Albeit No. 3 in career receiving yards at Virginia, Herman Moore has been the most dynamic wide receiver to ever step foot on Grounds. The three-year starter for the Cavaliers who played alongside the aforementioned Shawn Moore dominated competition and earned First-Team All-American honors in 1990. Drafted 10th overall to the Lions in 1991, Moore continued his tear through the NFL with three Pro-Bowl nods and one year on the First-Team All-Pro list. After 12 seasons, Moore still stands as 60th in all-time NFL career receiving yards. 

McMullen shared less of Moore’s NFL greatness, yet dazzled as Virginia’s primary receiver for four straight years. He led the ACC in receiving yards his junior season and stands atop Virginia’s list of career receiving yards leaders. Almost a decade apart, Moore and McMullen complemented the stellar run game of the Cavaliers and have remained in the annals of Virginia football.

Tight End: Heath Miller (2002-04)

HEEEAATTHHHH. Roars of the Cavalier’s name have reverberated throughout Heinz Field, home of the Pittsburgh Steelers. Before going on to becoming a decorated tight end in the pros, Miller took the college level by storm, leading the Cavaliers in receiving two years in a row as a tight end — a feat that does not happen often. Miller, a First-Team All-American in 2004, benefited from a connection with quarterback Matt Schaub and proved himself to be a top prospect for the NFL. The first-round pick to the Steelers did not disappoint in his 11 years in Pittsburgh, garnering two Pro-Bowl honors and helping his team to a Super Bowl victory in 2008. The greatest tight end in Cavalier history is now 14th in NFL career receiving yards by a tight end.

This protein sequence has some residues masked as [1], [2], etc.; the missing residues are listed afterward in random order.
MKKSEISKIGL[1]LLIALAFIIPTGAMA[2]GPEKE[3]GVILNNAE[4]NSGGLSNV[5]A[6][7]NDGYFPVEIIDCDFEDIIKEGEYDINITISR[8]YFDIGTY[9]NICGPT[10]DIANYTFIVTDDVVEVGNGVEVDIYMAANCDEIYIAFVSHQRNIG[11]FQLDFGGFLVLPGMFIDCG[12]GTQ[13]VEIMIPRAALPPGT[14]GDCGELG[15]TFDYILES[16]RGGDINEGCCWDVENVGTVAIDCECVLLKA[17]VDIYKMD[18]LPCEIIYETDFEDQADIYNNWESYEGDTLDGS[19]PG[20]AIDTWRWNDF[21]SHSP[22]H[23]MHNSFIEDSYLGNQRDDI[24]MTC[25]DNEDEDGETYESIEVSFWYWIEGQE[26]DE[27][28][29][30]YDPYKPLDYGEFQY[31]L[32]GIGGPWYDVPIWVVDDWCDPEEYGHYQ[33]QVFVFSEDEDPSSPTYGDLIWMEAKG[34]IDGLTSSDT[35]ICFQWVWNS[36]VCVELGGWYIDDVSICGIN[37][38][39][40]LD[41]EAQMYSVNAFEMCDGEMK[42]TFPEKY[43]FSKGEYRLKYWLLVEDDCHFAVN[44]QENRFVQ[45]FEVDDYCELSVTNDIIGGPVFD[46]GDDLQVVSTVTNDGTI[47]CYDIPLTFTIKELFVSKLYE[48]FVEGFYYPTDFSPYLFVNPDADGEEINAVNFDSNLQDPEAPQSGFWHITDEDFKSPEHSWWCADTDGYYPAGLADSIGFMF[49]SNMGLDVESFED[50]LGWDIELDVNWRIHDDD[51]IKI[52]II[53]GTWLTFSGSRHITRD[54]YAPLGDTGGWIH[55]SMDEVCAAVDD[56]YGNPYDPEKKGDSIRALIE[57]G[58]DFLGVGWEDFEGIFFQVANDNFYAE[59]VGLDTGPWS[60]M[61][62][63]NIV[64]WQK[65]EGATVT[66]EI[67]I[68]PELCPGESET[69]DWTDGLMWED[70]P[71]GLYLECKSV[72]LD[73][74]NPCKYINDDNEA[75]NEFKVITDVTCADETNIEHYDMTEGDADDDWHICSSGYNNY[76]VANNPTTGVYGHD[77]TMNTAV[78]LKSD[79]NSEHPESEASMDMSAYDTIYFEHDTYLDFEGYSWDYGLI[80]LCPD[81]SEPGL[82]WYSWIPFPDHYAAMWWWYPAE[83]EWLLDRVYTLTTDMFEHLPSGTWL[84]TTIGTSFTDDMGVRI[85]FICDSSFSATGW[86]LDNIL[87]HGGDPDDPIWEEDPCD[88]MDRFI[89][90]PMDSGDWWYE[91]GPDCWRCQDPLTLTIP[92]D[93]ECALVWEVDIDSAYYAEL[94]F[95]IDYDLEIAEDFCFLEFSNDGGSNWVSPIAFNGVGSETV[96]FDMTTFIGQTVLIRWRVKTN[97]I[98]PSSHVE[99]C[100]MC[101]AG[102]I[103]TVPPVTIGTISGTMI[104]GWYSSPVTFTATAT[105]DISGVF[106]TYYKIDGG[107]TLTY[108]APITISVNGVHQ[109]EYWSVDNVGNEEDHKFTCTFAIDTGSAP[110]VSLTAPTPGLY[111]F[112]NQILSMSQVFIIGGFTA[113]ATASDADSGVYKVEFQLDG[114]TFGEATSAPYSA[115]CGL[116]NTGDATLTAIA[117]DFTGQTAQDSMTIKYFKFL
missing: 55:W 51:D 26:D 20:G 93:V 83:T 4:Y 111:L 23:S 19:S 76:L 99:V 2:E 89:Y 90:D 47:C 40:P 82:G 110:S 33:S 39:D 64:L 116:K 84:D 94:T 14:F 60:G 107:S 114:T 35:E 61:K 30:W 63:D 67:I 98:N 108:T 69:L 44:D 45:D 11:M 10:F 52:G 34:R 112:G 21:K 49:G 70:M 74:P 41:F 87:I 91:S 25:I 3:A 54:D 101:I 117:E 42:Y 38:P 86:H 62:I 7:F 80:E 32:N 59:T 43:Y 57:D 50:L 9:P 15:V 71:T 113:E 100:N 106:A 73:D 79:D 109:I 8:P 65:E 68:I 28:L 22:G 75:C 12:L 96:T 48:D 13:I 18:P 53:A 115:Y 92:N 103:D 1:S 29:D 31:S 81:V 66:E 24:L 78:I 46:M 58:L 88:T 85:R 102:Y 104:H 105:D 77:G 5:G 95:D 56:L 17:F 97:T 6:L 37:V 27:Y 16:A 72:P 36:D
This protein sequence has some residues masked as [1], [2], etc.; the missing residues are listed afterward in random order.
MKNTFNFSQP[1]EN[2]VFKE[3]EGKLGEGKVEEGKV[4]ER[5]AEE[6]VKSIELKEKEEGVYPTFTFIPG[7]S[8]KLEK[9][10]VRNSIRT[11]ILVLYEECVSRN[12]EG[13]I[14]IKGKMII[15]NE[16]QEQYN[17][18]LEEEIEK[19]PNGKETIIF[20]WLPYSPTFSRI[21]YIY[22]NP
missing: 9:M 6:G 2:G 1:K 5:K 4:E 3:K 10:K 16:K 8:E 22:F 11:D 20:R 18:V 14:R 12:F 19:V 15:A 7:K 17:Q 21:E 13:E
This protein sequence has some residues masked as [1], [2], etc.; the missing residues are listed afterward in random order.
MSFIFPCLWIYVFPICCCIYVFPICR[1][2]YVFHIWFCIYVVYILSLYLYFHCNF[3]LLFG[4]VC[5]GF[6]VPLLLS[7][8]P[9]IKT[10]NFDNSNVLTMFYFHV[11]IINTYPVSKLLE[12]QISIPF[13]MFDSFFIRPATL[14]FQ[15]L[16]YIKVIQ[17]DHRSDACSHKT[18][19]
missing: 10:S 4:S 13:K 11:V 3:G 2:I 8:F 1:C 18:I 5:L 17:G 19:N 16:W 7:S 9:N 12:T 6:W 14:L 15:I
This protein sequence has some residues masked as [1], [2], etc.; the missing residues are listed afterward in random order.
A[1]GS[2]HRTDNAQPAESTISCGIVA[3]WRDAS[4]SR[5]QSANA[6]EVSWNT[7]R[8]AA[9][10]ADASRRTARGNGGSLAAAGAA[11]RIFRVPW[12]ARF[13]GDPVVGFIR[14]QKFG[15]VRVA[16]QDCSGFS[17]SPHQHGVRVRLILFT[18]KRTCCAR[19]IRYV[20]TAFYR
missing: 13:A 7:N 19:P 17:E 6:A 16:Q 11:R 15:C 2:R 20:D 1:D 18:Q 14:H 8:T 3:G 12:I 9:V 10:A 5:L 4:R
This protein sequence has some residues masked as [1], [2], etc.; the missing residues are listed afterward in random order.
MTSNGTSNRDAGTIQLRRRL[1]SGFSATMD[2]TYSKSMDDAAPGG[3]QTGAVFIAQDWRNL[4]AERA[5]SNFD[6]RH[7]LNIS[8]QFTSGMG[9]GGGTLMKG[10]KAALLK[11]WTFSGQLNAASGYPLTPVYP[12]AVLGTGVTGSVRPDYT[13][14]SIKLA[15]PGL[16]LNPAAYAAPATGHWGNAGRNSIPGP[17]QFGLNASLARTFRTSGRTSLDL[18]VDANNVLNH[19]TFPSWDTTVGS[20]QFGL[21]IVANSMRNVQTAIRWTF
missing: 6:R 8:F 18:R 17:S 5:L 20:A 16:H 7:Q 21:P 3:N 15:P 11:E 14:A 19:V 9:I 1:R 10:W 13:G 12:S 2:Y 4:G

Offensive Tackles: D’Brickashaw Ferguson (2002-05) and Jim Dombrowski (1982-85)

Offensive Guards: Elton Brown (2001-04) and Noel LaMontagne (1996-99)

Center: John St. Clair (1996-99)

D’Brickashaw Ferguson flexed his athletic versatility while at the University. A smaller left tackle who also played linebacker in rare defensive schemes, Ferguson was named to the All-ACC First Team two consecutive times and ended his career as a First Team All-American. Professionally, the New York native heard his name called by the Jets fourth in the 2006 NFL Draft and finished his 10-year career with three Pro-Bowl nods. Here is the craziest part about Ferguson’s time in the NFL — he played in 10,707 out of a possible 10,708 offensive snaps as a Jet. The consistent tackle at Virginia never missed a game at the next level and garnered further acclaim even after leaving the Cavaliers.

The four other offensive linemen on this list combined for four First-Team All-America nods, seven First-Team All-ACC spots and four retired jerseys. LaMontagne, in fact, had three First Team All-ACC bids all to himself. Dombrowski was inducted into the College Football Hall of Fame and started in 137 games for the New Orleans Saints across 11 years. St. Clair carved out an 11-year career as a professional and started 79 games himself. Brown did not have longevity in the league, yet he still remains one of Virginia’s most revered offensive guards.

Those who just missed the cut include QB Bryce Perkins (2018-19), QB Matt Schaub (2000-03), RB Terry Kirby (1989-92), WR Olamide Zaccheaus (2015-18), G Mark Dixon (1990-93), G Branden Albert (2005-07) and T Eugene Monroe (2005-08).

Ok, so now I have had my room to speak. It was an absolute pleasure to be able to reach into Virginia football’s history and bring out some names that I hadn’t heard in a long time. I grew up watching Cavalier games as a kid, idolizing those such as running back Perry Jones, safety Quin Blanding and, if we retrace our steps even further, quarterback Jameel Sewell. Some of the guys mentioned above laid the foundation and made Cavalier football what it is today. While I will still wrestle with Shawn Moore versus Bryce Perkins — has to be recency bias, right? — I hope that I’ve done justice to some of the offensive pioneers of Virginia.